APRIL 21, 1958
WASHINGTON—A recent column in one of our evening papers described the hospital services rendered in Kentucky, West Virginia and Virginia by the Medical Care Program of the United Mine Workers of America.
Since 1948 the Miners Welfare Fund has built ten hospitals, with 1050 beds, in these three states. It has also set up a school for practical nurses and one for professional nurses. The head of the Mine Workers Health Union, Dr. Warren F. Draper, former Surgeon General of the U. S., wanted to work with the American Medical Association. But somehow he hasn't succeeded, and the report which he made last month before the New England Hospital Assembly gives a clear account of why he cannot get on with this important but backward-looking organization.
I am afraid the American Medical Association has got to begin to look forward instead of backward, because its difficulties are going to grow as the people realize that it is actually this association which opposes reasonable health legislation. For instance, take the Forand Bill (HR 9467) which would provide health benefits for Social Security beneficiaries. Rep. Forand is asking for a public hearing on his bill as soon as possible. One can only hope that the House Ways and Means Committee will not succumb to vested interests, but will instead be influenced by the fact that this is a bill to provide medical care for the aged, for survivors and for dependent children.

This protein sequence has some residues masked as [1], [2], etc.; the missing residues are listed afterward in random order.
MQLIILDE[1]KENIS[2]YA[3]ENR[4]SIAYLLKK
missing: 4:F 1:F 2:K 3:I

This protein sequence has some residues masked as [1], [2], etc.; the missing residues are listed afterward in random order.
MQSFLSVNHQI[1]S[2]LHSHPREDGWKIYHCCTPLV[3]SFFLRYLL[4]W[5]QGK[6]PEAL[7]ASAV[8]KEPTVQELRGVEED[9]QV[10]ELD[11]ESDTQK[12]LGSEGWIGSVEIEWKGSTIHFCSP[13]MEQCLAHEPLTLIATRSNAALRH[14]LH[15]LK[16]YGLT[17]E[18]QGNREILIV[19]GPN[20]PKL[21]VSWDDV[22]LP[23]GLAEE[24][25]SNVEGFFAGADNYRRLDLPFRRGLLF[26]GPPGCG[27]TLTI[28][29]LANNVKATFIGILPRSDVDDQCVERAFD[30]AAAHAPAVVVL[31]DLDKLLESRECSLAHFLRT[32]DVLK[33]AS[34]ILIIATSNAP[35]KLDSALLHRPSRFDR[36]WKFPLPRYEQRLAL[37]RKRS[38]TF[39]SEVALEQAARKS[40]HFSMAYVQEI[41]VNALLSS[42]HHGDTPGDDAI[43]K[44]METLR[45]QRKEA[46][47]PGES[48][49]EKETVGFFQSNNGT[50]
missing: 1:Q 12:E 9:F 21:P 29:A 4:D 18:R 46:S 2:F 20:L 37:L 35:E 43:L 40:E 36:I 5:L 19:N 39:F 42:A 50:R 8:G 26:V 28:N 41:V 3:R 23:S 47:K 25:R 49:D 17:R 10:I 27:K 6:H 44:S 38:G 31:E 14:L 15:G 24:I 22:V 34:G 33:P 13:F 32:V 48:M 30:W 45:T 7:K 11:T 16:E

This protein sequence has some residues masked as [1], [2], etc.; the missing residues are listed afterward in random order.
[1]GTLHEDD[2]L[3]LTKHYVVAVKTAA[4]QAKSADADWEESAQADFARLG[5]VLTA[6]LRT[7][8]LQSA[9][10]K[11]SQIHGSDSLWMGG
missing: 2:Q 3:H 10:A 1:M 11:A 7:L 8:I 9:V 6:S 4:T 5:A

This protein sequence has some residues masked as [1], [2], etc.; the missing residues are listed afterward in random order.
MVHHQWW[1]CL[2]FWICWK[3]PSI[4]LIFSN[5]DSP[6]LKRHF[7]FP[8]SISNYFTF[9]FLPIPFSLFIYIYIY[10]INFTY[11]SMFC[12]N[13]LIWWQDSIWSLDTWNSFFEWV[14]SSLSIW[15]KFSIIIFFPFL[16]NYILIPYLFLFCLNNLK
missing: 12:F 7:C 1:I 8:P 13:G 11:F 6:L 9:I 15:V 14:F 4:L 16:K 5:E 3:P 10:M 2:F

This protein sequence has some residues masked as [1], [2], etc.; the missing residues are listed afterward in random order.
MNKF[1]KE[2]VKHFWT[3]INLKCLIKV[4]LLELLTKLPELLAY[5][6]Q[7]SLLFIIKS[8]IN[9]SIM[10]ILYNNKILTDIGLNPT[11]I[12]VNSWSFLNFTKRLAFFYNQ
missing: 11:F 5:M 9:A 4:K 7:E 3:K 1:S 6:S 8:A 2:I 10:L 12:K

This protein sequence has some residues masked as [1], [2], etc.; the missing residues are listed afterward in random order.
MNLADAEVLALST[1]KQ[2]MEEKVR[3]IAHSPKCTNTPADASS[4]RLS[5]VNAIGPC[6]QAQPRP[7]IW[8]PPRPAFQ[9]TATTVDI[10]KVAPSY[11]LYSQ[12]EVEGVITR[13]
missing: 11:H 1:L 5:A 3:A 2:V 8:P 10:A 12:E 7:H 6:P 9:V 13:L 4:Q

This bill would provide hospitalization for 60 days, surgical care and other benefits for our citizens in the Social Security system. Neither the medical profession nor the insurance companies, both of whom oppose this legislation, have come up with any better suggestions.
Modern medical care is very expensive. As all costs have mounted, so have the costs of hospitalization, of nursing and of medicine. People on Social Security, many of whom are among our increasing older population, simply cannot afford to pay for proper medical care, and yet they become a greater burden on the community if they are not kept in the best possible physical condition.
Recently I was informed about a project carried on every summer by the American Jewish Society. This organization has a group of young people who each summer are ready to do for some community a piece of work that will be useful to the community as a whole. So far they have not found any community asking for a service of this kind. Yet most of us can remember back to the CCC days, when real value was contributed to communities by well-guided projects. It would seem to me that it might be worthwhile for a community at least to get in touch with the American Jewish Society and try to work out a method of using the services of these young people during the summer months.